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Contacting authors to retrieve individual patient data: study protocol for a randomized controlled trial

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Author(s)

  • Areti Angeliki Veroniki
  • Sharon E Straus
  • Huda Ashoor
  • Lesley A Stewart
  • Mike Clarke
  • Andrea C Tricco

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Publication details

JournalTrials
DatePublished - 2016
Issue number1
Volume17
Pages (from-to)138
Original languageEnglish

Abstract

BACKGROUND: Individual patient data (IPD) meta-analysis is considered the "gold standard" for exploring the effectiveness of interventions in different subgroups of patients. However, obtaining IPD is time-consuming and contact with the researchers responsible for the original trials is usually required. To date, there are no studies evaluating different strategies to optimize the process for retrieval of IPD from such researchers. Our aim is to examine the impact of providing incentives to the researchers responsible for the trials eligible for a meta-analysis to submit their IPD.

METHODS/DESIGN: We updated our previously published systematic reviews for type 1 diabetes mellitus comparing long- and intermediate-acting insulin regimens (from January 2013 to June 2015) and for Alzheimer's dementia comparing cognitive enhancers (from January 2015 to May 2015). Eligible were randomized controlled trials (RCTs) fulfilling the eligibility criteria of the systematic reviews. We will randomly allocate authors of the reports of these RCTs into an intervention or control group. Those allocated to the intervention group will be contacted by email, mail, and phone, and will be asked to provide the IPD from their RCT and will be given a financial incentive. Those allocated to the control group will be contacted by email, mail, and phone, but will not receive a financial incentive. Our primary outcome will be the proportion of authors who provide the IPD. The secondary outcomes will be the time to return the dataset (defined as the period between the information request and the authors' response with the dataset), and completeness of data. We will compare the response rates in the two groups using the odds ratio and the corresponding 95 % confidence interval. We will also use binary logistic regression and cox regression analyses to examine whether different RCT characteristics, such as study size and sponsor information, influence the probability of providing IPD and the time needed to share the data.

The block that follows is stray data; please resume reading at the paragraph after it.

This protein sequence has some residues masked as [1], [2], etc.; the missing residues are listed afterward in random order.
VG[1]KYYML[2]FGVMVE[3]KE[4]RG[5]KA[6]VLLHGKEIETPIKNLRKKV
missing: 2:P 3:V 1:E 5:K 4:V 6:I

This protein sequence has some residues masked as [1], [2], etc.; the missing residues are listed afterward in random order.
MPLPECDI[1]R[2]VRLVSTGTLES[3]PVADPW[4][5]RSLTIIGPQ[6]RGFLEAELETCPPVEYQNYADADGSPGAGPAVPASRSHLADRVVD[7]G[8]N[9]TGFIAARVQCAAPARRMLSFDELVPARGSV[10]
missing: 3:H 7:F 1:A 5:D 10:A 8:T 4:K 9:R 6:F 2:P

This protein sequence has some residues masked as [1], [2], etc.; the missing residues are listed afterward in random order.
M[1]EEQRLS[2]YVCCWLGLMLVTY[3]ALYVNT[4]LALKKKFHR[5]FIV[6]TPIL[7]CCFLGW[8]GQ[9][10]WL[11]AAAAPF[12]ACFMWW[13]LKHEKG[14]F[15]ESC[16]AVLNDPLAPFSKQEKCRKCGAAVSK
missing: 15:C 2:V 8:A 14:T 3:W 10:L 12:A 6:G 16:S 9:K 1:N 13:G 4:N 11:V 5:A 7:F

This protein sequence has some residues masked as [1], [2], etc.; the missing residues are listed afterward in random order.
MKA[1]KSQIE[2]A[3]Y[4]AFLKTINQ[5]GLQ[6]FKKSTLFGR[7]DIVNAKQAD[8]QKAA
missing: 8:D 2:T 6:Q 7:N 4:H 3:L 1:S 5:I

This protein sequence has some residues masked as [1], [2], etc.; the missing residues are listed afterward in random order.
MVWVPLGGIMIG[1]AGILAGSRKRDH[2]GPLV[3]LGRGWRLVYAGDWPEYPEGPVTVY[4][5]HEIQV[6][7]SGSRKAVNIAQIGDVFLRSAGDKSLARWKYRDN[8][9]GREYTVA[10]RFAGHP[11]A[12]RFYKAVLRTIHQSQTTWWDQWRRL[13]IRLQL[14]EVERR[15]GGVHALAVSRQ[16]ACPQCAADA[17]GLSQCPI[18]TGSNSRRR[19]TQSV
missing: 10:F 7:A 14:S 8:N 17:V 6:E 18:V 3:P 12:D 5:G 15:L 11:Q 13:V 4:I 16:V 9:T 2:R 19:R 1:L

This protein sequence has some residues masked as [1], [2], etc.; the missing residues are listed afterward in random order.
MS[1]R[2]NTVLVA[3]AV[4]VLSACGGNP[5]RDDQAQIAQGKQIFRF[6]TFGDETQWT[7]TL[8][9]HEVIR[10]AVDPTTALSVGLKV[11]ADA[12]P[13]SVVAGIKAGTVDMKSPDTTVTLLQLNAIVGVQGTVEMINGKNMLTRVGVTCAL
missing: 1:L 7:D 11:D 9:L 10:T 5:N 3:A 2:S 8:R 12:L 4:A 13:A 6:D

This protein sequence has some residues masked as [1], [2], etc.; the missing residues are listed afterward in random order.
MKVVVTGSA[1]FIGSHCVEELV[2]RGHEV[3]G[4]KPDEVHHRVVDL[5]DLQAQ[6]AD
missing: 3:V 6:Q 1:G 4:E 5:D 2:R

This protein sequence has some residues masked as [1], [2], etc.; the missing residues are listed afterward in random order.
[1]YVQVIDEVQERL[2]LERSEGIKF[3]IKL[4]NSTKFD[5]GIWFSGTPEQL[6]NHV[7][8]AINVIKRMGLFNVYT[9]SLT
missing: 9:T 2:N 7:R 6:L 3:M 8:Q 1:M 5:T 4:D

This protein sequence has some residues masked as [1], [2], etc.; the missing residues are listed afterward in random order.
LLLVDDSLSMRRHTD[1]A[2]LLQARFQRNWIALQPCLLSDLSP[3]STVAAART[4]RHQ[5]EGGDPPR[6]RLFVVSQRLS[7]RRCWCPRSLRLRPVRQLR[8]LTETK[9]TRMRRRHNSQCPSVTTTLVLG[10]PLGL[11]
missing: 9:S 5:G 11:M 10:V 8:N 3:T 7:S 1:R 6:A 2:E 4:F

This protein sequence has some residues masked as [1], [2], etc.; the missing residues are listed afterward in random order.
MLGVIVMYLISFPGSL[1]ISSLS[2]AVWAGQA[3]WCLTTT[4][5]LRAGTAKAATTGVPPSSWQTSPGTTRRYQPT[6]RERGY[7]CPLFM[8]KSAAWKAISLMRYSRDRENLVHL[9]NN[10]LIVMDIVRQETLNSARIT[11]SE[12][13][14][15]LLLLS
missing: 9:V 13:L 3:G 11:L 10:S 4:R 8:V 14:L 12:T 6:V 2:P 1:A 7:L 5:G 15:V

DISCUSSION: This study will determine whether a financial incentive affects response rates when seeking IPD from the original researchers. We will disseminate our findings in an open access scientific journal and present results at national and international conferences.

TRIAL REGISTRATION: This trial is registered in Clinical Trials.gov, ID number NCT02569411 . Date of registration 5 October 2015.

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© 2016 Authors

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